Furniture made of oak with simple lines and minimal embellishment was extremely popular in America during the first quarter of the 20th century. The style was called “mission” because it was based on furniture found in the Franciscan missions in California.
Mission furniture has simple, straight lines and no ornate carving. It usually has squared “marlborough legs” without decorative feet. Chairs often have leather seats and backs consisting of a series of horizontal boards or “stiles”.
The leading exponent of this style of furniture was Gustav Stickley.
Gustav Stickley worked in a furniture manufacturing company owned by his uncle, and then in businesses which he partly owned from 1876. But it was only from 1900 that he began producing what he at first called “New Furniture”. In 1901, he began publishing a magazine, “The Craftsman”, promoting the Arts and Crafts philosophy of good, simple design rater than ornament, and this style of furniture. From this, Stickley’s furniture came to be described as “Craftsman” style.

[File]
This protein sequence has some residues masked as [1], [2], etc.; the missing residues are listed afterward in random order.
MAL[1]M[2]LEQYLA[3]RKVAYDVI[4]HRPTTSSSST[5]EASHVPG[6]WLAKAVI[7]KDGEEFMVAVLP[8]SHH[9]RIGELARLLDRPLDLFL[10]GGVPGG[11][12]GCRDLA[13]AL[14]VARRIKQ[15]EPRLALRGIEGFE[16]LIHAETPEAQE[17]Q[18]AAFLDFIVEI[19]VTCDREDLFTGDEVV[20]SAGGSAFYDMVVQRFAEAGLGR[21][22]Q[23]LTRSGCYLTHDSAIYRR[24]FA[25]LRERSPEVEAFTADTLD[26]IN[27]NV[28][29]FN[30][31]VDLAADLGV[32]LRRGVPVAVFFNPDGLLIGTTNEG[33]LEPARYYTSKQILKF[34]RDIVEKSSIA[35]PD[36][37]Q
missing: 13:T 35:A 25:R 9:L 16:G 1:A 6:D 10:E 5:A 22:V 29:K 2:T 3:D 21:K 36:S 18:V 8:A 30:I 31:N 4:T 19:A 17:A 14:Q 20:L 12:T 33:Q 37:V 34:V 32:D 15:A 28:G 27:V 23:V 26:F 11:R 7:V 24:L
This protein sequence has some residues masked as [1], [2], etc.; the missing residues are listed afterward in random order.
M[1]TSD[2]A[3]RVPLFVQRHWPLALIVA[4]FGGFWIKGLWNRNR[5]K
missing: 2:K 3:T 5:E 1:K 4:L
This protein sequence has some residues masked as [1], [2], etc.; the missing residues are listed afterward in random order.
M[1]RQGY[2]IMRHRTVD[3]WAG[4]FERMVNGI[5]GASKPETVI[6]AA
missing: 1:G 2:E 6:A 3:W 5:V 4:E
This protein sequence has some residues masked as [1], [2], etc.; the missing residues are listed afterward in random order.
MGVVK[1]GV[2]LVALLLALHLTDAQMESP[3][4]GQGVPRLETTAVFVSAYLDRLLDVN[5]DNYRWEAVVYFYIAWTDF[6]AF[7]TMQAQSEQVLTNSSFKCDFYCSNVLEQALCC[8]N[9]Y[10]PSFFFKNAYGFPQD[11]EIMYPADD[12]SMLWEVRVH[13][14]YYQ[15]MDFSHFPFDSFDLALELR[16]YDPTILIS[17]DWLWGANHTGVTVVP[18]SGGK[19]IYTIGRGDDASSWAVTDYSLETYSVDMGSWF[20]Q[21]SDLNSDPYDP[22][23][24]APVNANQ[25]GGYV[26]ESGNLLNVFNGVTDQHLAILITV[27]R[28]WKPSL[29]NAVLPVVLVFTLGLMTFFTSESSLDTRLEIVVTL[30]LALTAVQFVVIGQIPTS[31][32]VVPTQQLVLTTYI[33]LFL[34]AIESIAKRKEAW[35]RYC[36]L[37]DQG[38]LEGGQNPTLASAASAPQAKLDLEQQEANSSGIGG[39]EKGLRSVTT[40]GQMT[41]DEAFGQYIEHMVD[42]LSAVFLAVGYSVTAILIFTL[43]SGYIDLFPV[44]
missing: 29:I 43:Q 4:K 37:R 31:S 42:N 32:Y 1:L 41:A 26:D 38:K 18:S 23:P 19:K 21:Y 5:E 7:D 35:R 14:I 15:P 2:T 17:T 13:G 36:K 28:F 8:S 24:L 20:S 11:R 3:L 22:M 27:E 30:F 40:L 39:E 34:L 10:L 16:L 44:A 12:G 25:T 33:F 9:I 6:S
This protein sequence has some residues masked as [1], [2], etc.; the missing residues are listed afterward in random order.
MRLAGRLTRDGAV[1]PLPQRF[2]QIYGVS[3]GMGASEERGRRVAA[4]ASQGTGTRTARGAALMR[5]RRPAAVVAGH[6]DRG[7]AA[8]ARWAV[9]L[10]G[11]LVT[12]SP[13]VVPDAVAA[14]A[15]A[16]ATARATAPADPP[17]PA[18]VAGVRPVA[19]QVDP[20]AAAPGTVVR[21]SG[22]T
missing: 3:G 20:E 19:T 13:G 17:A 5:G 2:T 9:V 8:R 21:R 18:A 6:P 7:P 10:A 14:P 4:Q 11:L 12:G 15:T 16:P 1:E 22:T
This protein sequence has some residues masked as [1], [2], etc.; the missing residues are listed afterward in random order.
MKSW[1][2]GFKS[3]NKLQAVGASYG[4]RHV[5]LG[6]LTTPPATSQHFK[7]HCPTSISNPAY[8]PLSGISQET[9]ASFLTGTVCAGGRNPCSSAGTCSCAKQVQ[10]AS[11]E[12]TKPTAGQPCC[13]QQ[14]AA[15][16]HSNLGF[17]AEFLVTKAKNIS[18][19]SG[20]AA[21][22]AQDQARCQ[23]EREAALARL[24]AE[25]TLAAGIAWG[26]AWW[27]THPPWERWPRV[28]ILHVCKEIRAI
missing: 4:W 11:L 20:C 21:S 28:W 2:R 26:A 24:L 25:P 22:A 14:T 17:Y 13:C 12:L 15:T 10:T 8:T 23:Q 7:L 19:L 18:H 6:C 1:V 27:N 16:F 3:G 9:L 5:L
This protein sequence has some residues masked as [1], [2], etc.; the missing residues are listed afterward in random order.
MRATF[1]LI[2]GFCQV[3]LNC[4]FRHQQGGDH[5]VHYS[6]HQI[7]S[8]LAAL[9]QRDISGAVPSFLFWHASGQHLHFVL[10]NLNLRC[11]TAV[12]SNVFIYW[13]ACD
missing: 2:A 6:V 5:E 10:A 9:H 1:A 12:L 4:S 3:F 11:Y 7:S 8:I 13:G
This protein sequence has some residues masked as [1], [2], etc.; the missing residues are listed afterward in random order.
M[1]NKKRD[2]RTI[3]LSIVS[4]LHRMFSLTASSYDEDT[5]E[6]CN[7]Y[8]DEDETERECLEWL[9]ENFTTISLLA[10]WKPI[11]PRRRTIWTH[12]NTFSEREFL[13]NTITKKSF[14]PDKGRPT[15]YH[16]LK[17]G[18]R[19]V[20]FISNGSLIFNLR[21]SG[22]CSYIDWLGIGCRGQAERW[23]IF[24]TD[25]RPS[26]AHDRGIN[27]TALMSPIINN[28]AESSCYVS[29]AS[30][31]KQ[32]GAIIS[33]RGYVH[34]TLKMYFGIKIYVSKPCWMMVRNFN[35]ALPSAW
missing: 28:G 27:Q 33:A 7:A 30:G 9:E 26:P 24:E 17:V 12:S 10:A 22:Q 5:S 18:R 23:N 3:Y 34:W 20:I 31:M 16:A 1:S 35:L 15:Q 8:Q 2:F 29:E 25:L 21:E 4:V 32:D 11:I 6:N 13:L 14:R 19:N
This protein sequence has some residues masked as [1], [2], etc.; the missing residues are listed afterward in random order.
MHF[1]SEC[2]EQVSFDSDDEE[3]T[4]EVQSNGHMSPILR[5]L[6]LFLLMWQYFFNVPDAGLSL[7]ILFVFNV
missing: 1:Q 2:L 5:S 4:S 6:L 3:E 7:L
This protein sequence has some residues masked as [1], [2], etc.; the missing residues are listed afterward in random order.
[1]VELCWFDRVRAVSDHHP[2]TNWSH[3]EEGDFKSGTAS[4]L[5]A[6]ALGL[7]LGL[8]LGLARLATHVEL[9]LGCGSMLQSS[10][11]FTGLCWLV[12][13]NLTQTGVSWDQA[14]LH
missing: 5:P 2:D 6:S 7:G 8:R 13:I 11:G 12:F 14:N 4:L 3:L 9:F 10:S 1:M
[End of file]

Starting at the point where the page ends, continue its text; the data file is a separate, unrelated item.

Although Stickley’s furniture was machine-made, it had a handcrafted look – with visible tenons, exposed joints and the use of pins and pegs rather than nails or glue.
Craftsman style furniture quickly became extremely popular, leading to many imitators. But it went out of fashion just as quickly – causing Gustav Stickley to declare bankruptcy in 1915. Because it was produced for such a short time, Gustav Stickley’s furniture, particularly that produced between 1901 and 1904, can be very rare and expensive.
After Gustav went bankrupt, two of his brothers, Leopold and John George, purchased his factory and continued to produce mission style furniture under the name L & J G Stickley and, later, Stickley Manufacturing Co. The company was purchased in 1974 by Audi & Co which continues to make reproductions and adaptations of Stickley’s designs.